What is your specialty?

I specialize in working with children and adults who have experienced trauma, or really hard events that made them fear for their safety or the safety of someone else. I particularly specialize in helping families with very young children work through trauma.  Sometimes people feel like they should just “get over” things that have happened to them, but it doesn’t always work like that. Sometimes we all need more support, especially after experiencing something traumatic.

What made you want to become a therapist?

I first realized I wanted to be a therapist when I was in high school and started learning about the different theories behind behavior and emotional well-being.  I recognized then that I was fascinated with how our brains and bodies respond to our experiences in the world, and how therapy can actually change brain chemistry and processing!  Over time, I’ve had the opportunity to reflect on my own life experiences, which has shaped the models of therapy with which I resonate most.

What can clients expect when they first come to therapy? What is a typical therapy session like with you?

Therapy can feel intimidating at first, and I want all of my clients to have the experience of therapy moving at his/her own pace. It is important that we have time to develop trust in our relationship, and so most of the early sessions are about my getting to know who the client is, what s/he is hoping for from therapy, and experiences that might make it easier or harder to engage in therapy.  With adults this is often a free-flowing conversation over time, and with kids it often looks like engaging in play and other activities that help the child communicate who s/he is and what s/he needs. The beginning of therapy is also a time when clients get to know my style and can ask questions about the process. Over time, therapy sessions can look different for every client because I tailor each session to the needs of the person in the therapy space.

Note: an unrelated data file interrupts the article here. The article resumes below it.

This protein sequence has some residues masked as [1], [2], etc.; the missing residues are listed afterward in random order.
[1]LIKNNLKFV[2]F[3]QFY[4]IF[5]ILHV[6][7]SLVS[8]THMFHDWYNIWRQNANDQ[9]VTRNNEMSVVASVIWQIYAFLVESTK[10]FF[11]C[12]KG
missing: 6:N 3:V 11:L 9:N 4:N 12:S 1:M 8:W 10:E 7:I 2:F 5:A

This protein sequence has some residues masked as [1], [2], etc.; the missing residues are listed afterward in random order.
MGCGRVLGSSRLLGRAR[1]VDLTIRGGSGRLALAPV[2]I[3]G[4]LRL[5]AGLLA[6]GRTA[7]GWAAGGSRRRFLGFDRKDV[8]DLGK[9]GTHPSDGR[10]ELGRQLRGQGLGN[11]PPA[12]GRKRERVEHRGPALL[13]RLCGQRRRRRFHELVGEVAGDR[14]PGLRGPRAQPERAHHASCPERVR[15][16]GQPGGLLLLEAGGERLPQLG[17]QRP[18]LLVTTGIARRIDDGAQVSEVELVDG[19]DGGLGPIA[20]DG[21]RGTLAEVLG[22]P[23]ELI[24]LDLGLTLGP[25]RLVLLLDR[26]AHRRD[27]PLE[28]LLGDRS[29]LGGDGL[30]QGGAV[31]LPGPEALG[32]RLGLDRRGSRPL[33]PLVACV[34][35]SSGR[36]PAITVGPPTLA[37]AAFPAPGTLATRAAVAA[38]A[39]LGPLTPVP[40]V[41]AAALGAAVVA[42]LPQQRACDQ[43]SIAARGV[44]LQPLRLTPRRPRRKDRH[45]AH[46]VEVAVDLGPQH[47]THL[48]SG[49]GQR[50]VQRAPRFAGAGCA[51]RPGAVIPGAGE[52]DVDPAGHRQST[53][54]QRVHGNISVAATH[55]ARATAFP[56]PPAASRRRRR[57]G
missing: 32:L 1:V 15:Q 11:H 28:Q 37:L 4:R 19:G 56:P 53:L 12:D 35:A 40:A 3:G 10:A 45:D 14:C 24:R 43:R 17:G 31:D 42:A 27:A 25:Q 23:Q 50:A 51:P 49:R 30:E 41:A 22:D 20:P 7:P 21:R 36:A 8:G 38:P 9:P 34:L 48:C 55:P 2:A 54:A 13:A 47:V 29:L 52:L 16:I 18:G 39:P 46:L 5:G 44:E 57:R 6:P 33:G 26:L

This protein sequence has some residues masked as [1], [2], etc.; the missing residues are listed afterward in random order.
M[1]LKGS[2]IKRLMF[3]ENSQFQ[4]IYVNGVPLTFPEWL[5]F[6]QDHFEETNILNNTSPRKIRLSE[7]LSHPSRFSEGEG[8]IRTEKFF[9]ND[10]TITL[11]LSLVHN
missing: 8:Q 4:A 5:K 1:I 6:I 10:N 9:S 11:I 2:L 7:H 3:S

How have you seen therapy be helpful to your clients?

Therapy is meant to be a space of exploration and growth, and I’ve seen that be the case for many people.  I’ve worked with children and families who have been able to deepen their relationships, use those relationships to resolve behavioral concerns, and learn new ways of interacting with each other and the world. Some clients I’ve worked with have talked about feeling like fuller humans through the process of therapy because they’ve gained greater access to their emotions and are no longer preoccupied with hard experiences.  Others have learned that they are worthy of time and attention, and have grown in their sense of self and purpose. My role as a therapist is to create and hold a space for clients to bring anything they need to in order to work through the barriers impacting their lives.

What do you think are the most important considerations when looking for a therapist?

It’s so important to look for a therapist whose style is a match for the goals you have in treatment. There are lots of different ways of doing therapy and being a therapist, and finding the person you feel you can build a connection with is the most important piece when finding a therapist.

What do you hope your clients walk away with?

My hope is that all of my clients grow in their important relationships with others and in their relationship with themselves.  People need other people, and it’s through relationships that we can continue to grow and thrive. When we can understand ourselves and our relationships, change becomes not only possible, but inevitable!


Visit Danielle’s profile to lean more about her counseling services, or to schedule an appointment.

Clinician Interview – Meet Tim Wilkins!

Clinician Interview – Meet Tim Wilkins!

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Tim Wilkins, LPC

Interview with Tim Wilkins, LPC

Check out our interview with Ann Arbor counselor and owner of Identity Counseling Psychology, Tim Wilkins. Tim is a Licensed Professional Counselor (LPC) practicing psychotherapy in Ann Arbor, MI.  Click here to schedule an intake with Tim.

What do you specialize in?

Mainly, I specialize in anxiety disorders and issues related to identity.  My passion is to help others learn to listen to their mind and body in a real way. Through cultivating this type of mindful awareness, I believe that we can access what needs to be accessed for real change to occur. People that I commonly see struggle with things like anxiety, panic attacks, life transitions, sexual or gender identity concerns, life crises, and spiritual issues.

What made you want to become a therapist?